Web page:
GSA’s lease for the 5th floor is $942,021 per year. The lease agreement makes no mention of an escalation clause, and includes operating expenses and real estate taxes.
Also in 2009, Media Matters signed a 10 year lease for the entire 6th floor of 455 Massachusetts Avenue NW. However, they claim to spend a lot more in rent than GSA.
Furthermore, Media Matters specifies that this amount does not include operating expenses and real estate taxes.
Media Matters is paying a lot more than GSA for rent, despite the fact they operate in the same building and lease the same amount of floor space
It just doesn’t make sense. Media Matters pays over $270,000 more than GSA, despite the fact that both organizations own the same amount of floor space, and Media Matters’ lease doesn’t include operating expenses and real estate taxes.
Media Matters is paying so much more, yet getting so much less than GSA.
It doesn’t add up.
Unless Media Matters can produce a lease agreement for our review, it’s safe to assume that their lease is comparable to GSA’s at around $924,000 per year.
What is Media Matters doing with the sublet rent income?
It appears that Media Matters is being truthful to the IRS when it claims it’s 2014 occupancy expenses were $924,454.
But Media Matters is lying to the IRS when they claim to collect $0 in sublet rent income in 2014.
Make no mistake, Media Matters is receiving rental payments. Here’s a rent payment from American Bridge 21st Century to Media Matters in 2014.
Media Matters is artificially increasing occupancy expenses in it’s financial statements, then ‘buying down’ by netting sublet rent income.
But IRS instructions prohibit organizations from ‘buying down’ occupancy expenses by netting sublet rent income.
The truth is, David Brock and his allies are most likely pocketing the sublet rent income for their own personal use.
How much has David Brock and his allies pocketed through this scheme?
Every year since 2010, Media Matters has reported $0 to the IRS in sublet rent income.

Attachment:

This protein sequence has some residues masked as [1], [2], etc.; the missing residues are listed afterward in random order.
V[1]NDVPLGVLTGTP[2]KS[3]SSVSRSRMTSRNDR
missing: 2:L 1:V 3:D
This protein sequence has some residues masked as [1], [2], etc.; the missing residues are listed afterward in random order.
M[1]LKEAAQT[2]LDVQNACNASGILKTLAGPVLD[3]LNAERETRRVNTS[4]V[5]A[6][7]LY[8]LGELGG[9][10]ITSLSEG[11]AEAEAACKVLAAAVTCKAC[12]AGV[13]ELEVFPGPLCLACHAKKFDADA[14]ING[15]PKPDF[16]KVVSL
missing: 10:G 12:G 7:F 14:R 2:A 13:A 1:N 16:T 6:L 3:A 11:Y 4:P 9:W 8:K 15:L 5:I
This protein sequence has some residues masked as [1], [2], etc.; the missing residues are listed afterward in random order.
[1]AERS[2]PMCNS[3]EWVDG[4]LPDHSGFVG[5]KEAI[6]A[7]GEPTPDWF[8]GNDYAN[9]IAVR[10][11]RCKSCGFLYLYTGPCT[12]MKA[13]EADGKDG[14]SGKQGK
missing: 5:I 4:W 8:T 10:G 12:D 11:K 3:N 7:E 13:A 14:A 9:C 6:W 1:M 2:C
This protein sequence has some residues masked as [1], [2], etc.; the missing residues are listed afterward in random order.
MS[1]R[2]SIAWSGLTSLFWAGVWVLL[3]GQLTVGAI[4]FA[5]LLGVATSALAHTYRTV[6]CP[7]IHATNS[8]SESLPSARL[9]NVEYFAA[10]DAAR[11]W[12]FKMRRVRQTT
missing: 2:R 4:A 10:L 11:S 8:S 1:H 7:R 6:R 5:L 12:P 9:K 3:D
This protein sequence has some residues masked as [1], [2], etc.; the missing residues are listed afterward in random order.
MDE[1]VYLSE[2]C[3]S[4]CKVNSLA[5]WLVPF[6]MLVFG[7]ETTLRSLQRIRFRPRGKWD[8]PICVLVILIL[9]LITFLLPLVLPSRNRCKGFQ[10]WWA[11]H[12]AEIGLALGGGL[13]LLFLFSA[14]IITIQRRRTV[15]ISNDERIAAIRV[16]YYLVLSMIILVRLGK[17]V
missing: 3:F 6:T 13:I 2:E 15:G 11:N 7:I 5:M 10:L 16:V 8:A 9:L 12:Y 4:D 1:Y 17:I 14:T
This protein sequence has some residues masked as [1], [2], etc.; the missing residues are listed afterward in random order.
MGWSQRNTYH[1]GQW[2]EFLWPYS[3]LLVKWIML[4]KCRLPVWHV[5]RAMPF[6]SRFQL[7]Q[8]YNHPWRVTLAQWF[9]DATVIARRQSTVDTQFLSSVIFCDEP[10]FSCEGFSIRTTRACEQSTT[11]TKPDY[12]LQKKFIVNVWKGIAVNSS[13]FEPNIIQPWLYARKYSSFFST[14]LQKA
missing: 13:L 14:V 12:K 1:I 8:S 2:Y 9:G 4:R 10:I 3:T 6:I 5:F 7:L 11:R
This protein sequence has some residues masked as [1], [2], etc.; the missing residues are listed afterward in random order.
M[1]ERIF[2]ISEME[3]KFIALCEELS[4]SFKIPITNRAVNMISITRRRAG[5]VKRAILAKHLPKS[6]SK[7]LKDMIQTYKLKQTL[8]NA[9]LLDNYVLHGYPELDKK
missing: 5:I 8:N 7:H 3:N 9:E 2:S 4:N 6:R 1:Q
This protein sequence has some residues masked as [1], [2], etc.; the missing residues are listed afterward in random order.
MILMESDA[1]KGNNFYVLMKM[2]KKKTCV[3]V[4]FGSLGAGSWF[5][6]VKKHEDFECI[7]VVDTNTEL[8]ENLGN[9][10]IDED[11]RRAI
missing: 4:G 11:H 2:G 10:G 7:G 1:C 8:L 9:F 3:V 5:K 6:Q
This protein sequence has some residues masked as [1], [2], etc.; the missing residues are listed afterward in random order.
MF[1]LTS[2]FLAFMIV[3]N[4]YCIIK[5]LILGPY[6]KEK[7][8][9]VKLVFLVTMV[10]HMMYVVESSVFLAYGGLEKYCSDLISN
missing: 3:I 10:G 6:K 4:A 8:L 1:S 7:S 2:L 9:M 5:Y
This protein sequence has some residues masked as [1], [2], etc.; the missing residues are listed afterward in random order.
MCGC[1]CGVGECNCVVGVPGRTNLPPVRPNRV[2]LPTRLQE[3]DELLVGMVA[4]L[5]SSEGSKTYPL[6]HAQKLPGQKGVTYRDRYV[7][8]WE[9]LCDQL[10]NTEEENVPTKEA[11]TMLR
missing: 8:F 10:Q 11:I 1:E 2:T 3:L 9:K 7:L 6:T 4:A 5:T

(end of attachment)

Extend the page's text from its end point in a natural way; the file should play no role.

But Media Matters reports a significant amount of sublet rent income in their financial statements:
- 2010: $115,000
- 2011: $193,000
- 2012: $237,500
- 2013: $217,000
- 2014: $290,000
Total: $1,052,500 in sublet rent income hidden from the IRS.
How do we know for sure Media Matters is being dishonest in its IRS form 990s?
American Bridge 21st Century sublet office space from the American College of Preventative Medicine in early 2014.
The ACPM operates out of the 2nd floor of 455 Massachusetts Avenue NW, and collected $8,920 in sublet rent payments from American Bridge in 2014.
In it’s 2014 IRS form 990, the ACPM demonstrates how to correctly report sublet rental income:
This is the final nail in the coffin for Media Matters. They have no wiggle room left. It should be clear now that Media Matters is lying to the IRS by failing to report sublet rent income.
Birds of a feather flock together
- From 2010 to 2014, financial statements show that Media Matters received $1,052,500 in sublet rental income from related organizations.
- From 2010 to 2014, Media Matters reported $0 in sublet rental income to the IRS in their annual form 990s.
- Media Matters has hidden over $1 million of income from the IRS since 2010.
This situation is strikingly similar to how Al Capone was convicted of income tax evasion.
Al Capone was hiding income from the IRS. Media Matters is hiding income from the IRS.
It’s that simple.
Please share this report, and consider signing our petition to the Department of Justice to investigate David Brock’s Media Matters for America.
We’ve barely scratched the surface with this report – The Citizens Audit will continue to expose findings from Media Matters’ financial statements.
When we are finished documenting all our findings, we will draft and submit official complaints to the IRS, the Federal Election Commission, and the Department of Justice in hopes to force an investigation into David Brock and his organizations.